worldly affairs. Confucian belief is that all humans were endowed with their own
Dao(Way), which was dependent on their role in life, and it was the individuals
duty to live accordingly to their Dao, and not to ignore it. And by following
their Dao accordingly, then their own affairs and those of the community would
prosper. From this philosophy comes the concept of duty and humanity. In the
concept of duty, the individual sacrifices his personal interests and desires
for the “good” of the family, community, and state. With the concept
of humanity, this consists of compassion and empathy for others.5 These are the
central concepts of Confucianism, where the objective of its followers is for
the affairs of the state, community, and individual to be prosperous and
harmonious. Though Buddhism, Islam, and Confucianism share the common ground of
simplicity in teachings and adherence, they differ from each other sharply.

First is the emphasis of each philosophy. Buddhism is sometimes called a
reinterpretation of Hinduism, but is not a religion. Buddhism does not emphasize
a god, nor the need to worship a god, but the adherence to an ethical lifestyle.

On the otherhand, Islam is a religion(called a “Religion of The Book”)
and emphasizes a supreme deity, Allah, and the need to obey his will. Whereas
Confucianism as a philosophy, does not emphasize a higher metaphysical
order(other than the Dao), nor does it emphasize the necessity to worship a
deity. Confucianism is also not a reinterpretation of the some other religion or
philosophy, either. Confucianism can be seen as a political philosophy, because
Confucius’ philosophy took shape during China’s “Spring and Autumn
Period”- a period of quarrelling and fighting among regional political
leaders.6 Confucius looked to the Golden Age of Zhou, in lamentation and
inspiration of his philosophy. He is quoted to have said: The practice of the
Great Way, the illustrious men of the Three Dynasties – these I shall never know
in person. And yet they inspire my ambition……7 Thus each philosophy’s
emphasis is the difference, in the similarities of each one. With Buddhism, its
emphasis is on a mere ethical lifestyle. With Islam, it is obedience to and
adhering to the will of a deity, Allah. And finally with Confucianism,
emphasizing the “greater good” of the state and community. Another
difference between Buddhism, Islam, and Confucianism, is the ultimate
objective(or “salvation” as some may have it) of each philosophy. In
Buddhism, the ultimate goal is to defeat the painful cycle of life and attain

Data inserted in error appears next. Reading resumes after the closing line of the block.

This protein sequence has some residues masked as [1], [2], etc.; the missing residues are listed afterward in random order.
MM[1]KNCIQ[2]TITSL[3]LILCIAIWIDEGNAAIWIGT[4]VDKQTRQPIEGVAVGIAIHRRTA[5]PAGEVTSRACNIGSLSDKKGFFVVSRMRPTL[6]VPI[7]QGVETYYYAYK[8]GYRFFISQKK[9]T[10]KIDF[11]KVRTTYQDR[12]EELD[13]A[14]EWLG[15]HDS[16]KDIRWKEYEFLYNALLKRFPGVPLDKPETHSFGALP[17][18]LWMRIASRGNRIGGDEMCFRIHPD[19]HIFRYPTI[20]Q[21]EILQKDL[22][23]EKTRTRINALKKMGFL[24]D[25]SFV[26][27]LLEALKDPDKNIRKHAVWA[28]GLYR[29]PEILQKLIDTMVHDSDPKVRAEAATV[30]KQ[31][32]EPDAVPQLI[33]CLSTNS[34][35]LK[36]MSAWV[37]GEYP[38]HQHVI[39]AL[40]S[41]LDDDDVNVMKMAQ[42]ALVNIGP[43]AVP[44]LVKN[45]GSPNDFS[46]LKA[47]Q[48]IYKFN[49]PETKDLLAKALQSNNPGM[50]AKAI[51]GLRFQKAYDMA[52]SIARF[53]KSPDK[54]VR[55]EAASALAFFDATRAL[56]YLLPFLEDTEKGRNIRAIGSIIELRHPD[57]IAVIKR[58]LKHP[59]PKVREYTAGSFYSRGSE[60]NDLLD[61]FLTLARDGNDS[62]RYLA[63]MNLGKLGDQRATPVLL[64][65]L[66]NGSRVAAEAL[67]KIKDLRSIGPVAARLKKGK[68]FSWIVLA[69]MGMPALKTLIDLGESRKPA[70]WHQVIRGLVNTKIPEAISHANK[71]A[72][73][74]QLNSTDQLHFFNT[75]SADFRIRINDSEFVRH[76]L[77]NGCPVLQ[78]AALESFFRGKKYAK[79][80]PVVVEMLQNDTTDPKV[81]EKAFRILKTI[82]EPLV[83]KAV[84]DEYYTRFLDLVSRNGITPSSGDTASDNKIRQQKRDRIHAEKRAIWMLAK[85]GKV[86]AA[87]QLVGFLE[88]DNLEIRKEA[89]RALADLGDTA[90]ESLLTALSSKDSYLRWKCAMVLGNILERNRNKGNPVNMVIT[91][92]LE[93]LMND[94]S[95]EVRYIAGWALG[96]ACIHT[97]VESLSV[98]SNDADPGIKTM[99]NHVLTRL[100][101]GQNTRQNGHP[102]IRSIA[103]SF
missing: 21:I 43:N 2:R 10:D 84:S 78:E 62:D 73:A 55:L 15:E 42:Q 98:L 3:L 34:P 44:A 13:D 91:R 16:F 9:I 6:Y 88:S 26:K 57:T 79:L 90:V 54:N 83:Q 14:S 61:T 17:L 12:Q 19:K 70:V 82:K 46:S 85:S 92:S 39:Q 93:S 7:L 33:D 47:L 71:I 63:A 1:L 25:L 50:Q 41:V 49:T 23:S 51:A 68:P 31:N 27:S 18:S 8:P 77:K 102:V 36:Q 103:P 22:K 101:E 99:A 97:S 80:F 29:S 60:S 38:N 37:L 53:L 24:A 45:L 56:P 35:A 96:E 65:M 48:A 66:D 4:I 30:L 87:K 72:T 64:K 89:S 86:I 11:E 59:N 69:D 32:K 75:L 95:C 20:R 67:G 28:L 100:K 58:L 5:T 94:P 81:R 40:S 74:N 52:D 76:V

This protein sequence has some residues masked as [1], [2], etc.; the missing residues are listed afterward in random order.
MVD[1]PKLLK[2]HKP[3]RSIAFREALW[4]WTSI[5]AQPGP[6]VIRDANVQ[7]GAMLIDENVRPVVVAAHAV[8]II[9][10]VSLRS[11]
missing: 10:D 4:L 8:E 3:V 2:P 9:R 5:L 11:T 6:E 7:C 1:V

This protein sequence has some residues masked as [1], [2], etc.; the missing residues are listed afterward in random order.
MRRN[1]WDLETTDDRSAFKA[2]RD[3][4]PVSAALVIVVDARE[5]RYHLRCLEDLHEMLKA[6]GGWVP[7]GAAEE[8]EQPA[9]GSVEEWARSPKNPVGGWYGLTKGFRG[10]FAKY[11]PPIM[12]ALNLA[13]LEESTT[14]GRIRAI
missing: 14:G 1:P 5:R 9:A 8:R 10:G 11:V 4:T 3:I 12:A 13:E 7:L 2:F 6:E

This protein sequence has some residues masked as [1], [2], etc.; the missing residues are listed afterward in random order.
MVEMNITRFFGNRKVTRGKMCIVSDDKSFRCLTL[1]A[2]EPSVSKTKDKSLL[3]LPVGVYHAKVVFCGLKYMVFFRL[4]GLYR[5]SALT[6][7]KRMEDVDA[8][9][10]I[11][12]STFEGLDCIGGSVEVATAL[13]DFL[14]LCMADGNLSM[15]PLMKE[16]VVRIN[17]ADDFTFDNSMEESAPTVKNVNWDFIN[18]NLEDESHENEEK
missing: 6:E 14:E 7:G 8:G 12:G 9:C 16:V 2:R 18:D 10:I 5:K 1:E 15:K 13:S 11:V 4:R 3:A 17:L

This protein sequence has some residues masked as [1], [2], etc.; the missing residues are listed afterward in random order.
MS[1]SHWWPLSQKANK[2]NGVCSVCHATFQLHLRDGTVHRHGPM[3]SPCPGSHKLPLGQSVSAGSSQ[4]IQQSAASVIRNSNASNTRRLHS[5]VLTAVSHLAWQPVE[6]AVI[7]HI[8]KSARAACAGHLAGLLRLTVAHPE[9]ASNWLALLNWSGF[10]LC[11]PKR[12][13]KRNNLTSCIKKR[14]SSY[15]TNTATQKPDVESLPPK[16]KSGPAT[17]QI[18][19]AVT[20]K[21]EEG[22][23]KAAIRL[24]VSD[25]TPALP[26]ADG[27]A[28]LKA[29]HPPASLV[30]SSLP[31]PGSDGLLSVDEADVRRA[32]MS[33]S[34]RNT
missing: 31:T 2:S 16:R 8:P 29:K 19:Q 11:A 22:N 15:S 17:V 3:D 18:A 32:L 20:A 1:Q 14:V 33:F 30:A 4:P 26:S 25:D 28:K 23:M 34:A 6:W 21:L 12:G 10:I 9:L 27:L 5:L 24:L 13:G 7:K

enlightenment(Bodhi). On attaining bodhi, the individual can reach the final
reunion with the Great World Soul(Nirvana). This is not like a heavenly
salvation, nor an eternal paradise. Nirvana is “likened to a dreamless
sleep or to a ‘blowing out'(as of a candle).”8 Islam, on the otherhand,
does not emphasize a heavenly salvation, nor an eternal sleep nor a Great World
Soul. Islam does, however, offer the hope of attaining a place in an eternal
paradise of sensual delights, through devotion and worship of Allah. The sensual
delights probably consisted of pleasures not found in the geograhical region of
the Arabian desert. Thus, Confucianism is totally different from both Buddhism
and Islam. Confucianism does not offer a reunion with the Great World Soul, nor
does it offer an eternal paradise of sensual delights: It does offer to the
individual, if one lives according to his Dao, the hope to have the affairs of
society(state, community, and individual) to be in order and prosperous. In all,
each philosophy does emphasize an objective ,or form of “salvation”,
though each one differs dramatically : Buddhism, with its abstract Nirvana;
Islam, with an eternal paradise; and Confucianism, with the secular prosperity
of the state, community, and individual. Another similar aspect which Buddhism,
Islam, and Confucianism share is the vulgarization ,or sectionalism, each
experienced later in the centuries. Each underwent a transformation, years after
the founding individual had died. For Buddhism, it was the division into the two
sects, Mahayana and Theravada(Hinayana). Later the Mahayana sect became further
transformed into four other sects. Like Buddhism, Islam also underwent a
transformation into two factions, the Shi’ites and the Sunnites. Confucianism,
like Buddhism and Islam, underwent a form of modification into Neo-Confucianism.

With Neo-Confucianism, two new schools appeared. The School of Reason and School
of Mind. Their transformation, though, affected each one differently. For